Conclusion: if you like liver and if you like buttery food that melts in your mouth, then you’ll like this. If not, steer clear.

Recipe of the Week: Smothered Turkey Wings

May 27, 2010

This week I combined my unholy love for turkey with my unholy love for gravy and searched the web for a suitable itis-inducing recipe. I found one for smothered turkey wings on recipezaar.com that seemed promising and while the sauce required quite a bit of extra work, it was well worth the trouble.

I made a few changes, as usual. I don’t have a high tolerance for too much salt, so I minimized it by: sprinkling only 1/2 of a teaspoon of salt on the wings rather than one tablespoon; using unsalted butter; and rather than dissolving six bouillon cubes in six cups of water (to make the broth that the recipe calls for), I only dissolved four cubes in six cups of water. 

I also only added 1/4 teaspon of garlic powder rather than the full teaspoon, and instead of chopped celery I coarsely chopped up about 5 large cloves of fresh garlic. And we were low on cow’s milk so I used two cups of breastmilk instead.

While I was apprehensive about how it would turn out (there just seemed to be waaaay too much sauce and it was very thin), it turned out pretty yummy! I pulled the meat off of the bones, tossed the bones in the freezer for making stock later, and added rice and some of the sauce to the meat. It was warm, filling, and pretty much the epitome of comfort food.

Recipe of the Week: Marshmallow

May 21, 2010

Last night I finally took the time to make marshmallow, which I have been planning for about two months. I put it off over and over because of all the new cooking techniques that it required; I was nervous that any attempt would just result in one giant mess and that my marshmallow would turn out like ugly rock-hard tiny white bricks.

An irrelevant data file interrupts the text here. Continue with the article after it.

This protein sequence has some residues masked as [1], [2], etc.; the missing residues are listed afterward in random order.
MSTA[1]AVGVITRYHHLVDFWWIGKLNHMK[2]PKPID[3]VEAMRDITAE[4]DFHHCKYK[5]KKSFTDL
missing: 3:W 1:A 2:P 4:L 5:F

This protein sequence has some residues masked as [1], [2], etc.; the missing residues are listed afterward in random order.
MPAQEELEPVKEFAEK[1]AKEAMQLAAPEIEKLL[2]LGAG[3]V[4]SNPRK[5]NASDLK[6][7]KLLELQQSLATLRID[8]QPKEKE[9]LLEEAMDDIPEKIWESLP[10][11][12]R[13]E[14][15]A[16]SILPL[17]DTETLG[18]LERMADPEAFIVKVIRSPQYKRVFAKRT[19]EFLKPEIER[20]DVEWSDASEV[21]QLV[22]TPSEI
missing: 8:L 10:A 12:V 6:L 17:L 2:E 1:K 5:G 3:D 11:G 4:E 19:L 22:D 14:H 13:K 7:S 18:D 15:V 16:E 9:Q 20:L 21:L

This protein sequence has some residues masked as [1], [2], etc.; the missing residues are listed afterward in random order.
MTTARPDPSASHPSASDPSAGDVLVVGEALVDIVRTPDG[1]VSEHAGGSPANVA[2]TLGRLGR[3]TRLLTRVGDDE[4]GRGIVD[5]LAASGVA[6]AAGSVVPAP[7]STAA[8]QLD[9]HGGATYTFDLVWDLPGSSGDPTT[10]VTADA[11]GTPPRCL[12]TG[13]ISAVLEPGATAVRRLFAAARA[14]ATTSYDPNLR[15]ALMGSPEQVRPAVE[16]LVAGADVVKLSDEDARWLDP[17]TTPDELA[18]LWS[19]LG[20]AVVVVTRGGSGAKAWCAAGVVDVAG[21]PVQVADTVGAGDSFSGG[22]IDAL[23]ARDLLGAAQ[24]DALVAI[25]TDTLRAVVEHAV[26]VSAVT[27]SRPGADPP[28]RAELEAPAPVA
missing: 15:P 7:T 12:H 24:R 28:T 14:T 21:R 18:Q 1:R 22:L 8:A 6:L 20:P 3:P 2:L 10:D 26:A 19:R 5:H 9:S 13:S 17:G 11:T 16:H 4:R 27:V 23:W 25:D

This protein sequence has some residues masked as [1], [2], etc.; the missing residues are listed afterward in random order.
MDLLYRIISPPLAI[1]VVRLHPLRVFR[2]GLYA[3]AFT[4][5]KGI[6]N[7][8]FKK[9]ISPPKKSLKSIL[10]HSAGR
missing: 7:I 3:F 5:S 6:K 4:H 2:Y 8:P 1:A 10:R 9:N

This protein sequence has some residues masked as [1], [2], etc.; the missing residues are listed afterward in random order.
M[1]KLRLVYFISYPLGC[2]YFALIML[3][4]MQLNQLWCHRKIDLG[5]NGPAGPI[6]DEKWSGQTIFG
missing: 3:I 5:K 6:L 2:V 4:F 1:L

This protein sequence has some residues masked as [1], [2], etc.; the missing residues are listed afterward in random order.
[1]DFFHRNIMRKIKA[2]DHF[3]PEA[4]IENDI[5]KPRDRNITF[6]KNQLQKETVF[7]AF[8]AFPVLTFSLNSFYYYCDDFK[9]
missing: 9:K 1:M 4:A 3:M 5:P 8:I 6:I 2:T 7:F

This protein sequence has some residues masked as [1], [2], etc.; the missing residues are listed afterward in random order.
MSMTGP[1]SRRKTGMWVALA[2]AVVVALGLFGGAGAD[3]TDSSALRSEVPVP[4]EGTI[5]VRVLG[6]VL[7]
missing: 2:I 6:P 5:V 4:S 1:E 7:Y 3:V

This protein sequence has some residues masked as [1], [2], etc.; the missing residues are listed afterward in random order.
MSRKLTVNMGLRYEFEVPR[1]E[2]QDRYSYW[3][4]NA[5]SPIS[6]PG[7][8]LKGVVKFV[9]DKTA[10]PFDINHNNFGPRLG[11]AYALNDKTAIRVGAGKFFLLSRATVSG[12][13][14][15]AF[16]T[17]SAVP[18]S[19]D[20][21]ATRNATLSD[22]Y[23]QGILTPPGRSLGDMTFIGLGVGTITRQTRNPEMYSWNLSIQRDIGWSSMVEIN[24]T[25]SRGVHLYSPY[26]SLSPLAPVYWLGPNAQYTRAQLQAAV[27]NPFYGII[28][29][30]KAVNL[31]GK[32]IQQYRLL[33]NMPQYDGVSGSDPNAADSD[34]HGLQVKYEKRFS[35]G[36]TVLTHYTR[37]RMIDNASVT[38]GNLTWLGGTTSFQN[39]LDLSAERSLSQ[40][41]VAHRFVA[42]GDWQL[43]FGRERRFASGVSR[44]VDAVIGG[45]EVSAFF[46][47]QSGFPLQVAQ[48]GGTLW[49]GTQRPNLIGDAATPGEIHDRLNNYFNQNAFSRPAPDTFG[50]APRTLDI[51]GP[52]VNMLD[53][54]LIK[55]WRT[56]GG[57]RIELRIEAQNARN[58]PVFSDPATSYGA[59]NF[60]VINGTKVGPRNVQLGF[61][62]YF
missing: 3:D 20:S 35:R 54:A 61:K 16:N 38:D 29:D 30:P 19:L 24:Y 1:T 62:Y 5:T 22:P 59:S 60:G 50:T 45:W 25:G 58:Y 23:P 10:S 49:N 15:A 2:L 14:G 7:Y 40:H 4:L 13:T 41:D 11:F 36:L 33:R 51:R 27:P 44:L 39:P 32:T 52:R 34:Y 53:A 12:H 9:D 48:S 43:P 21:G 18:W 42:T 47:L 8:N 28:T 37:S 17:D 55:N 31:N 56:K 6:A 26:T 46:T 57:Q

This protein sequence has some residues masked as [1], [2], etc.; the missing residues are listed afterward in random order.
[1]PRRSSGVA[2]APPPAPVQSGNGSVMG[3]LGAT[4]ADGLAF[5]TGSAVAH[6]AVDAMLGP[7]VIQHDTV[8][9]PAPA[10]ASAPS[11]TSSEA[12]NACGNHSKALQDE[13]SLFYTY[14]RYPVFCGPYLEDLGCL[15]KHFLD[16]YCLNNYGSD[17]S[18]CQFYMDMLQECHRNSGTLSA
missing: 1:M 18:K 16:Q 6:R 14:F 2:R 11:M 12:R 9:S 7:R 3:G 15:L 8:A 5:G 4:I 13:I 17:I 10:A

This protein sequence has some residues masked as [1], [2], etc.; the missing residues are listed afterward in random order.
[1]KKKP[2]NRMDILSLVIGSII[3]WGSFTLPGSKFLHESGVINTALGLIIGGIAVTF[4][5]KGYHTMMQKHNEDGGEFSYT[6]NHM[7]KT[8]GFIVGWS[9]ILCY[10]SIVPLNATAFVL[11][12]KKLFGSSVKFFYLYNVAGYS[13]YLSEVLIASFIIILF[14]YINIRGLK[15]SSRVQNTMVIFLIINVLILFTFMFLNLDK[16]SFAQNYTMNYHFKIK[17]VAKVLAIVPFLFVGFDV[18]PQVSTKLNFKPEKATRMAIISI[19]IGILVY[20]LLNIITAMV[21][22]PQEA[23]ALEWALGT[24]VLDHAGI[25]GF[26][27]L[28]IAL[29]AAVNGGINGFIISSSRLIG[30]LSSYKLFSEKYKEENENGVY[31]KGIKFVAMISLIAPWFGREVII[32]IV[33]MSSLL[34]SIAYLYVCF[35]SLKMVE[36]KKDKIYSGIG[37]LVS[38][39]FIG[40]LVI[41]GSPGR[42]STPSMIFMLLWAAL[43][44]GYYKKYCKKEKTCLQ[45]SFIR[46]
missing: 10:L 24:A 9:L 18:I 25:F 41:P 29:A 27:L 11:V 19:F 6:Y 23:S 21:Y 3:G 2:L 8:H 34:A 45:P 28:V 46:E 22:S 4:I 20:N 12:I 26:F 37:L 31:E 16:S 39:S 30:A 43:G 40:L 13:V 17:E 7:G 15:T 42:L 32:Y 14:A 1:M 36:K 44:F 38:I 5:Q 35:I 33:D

But! I succeeded! For the very first time I had to separate egg whites from their yolks (so easy to do by hand, no need to waste my money and kitchen space with a dedicated tool!), use gelatin, and boil sugar syrup to an exact temperature using a candy thermometer. I wasn’t nervous about the gelatin (hey, you just sprinkle it over cold water, it’s not exactly rocket surgery) but I wasn’t sure about the other two, especially since my candy thermometer was one that I snagged for cheap from my local Shoppers and not one of the fancy ones.       

I also used my wonderful Sunbeam stand mixer for the first time. I paid $30 for that mixer (have I mentioned that I love Goodwill?) and it’s probably older than I am. It’s loud and ugly, but it certainly did the job, especially since it took about ten minutes for the sugar syrup to fluff up.       

Mixing the sugar syrup and gelatin with my trusty Sunbeam

 

Looks like it's time to add the egg whites!

 

Pouring the marshmallow into the powdered pan

 

The finished product! Light, springy, and yummy!

 

[The images above show various stages of marshmallow creation, starting with mixing the sugar syrup using a stand mixer, to pouring the mixture into a pan, and ending with a container full of light blue marshmallow squares.]       

Check out the recipe and much prettier marshmallow pictures! I mostly followed it exactly as written, but instead of coating them in powdered sugar by hand, I found it much more efficient to just stick a dozen or so squares in a container with some powdered sugar, put a lid on it, and shake to coat. I don’t know what brand of gelatin the author of the recipe used (I used Knox), but I used far less than 3 and a half envelopes, so I suggest actually measuring out the 2 tablespoons and 2.5 teaspoons. Also, these turned out really sweet, so in the future I’m probably going to coat them with a combination of cornstarch and confectioner’s sugar to keep from overdoing it.       

Oh, and they don’t turn blue on their own. That’s food coloring.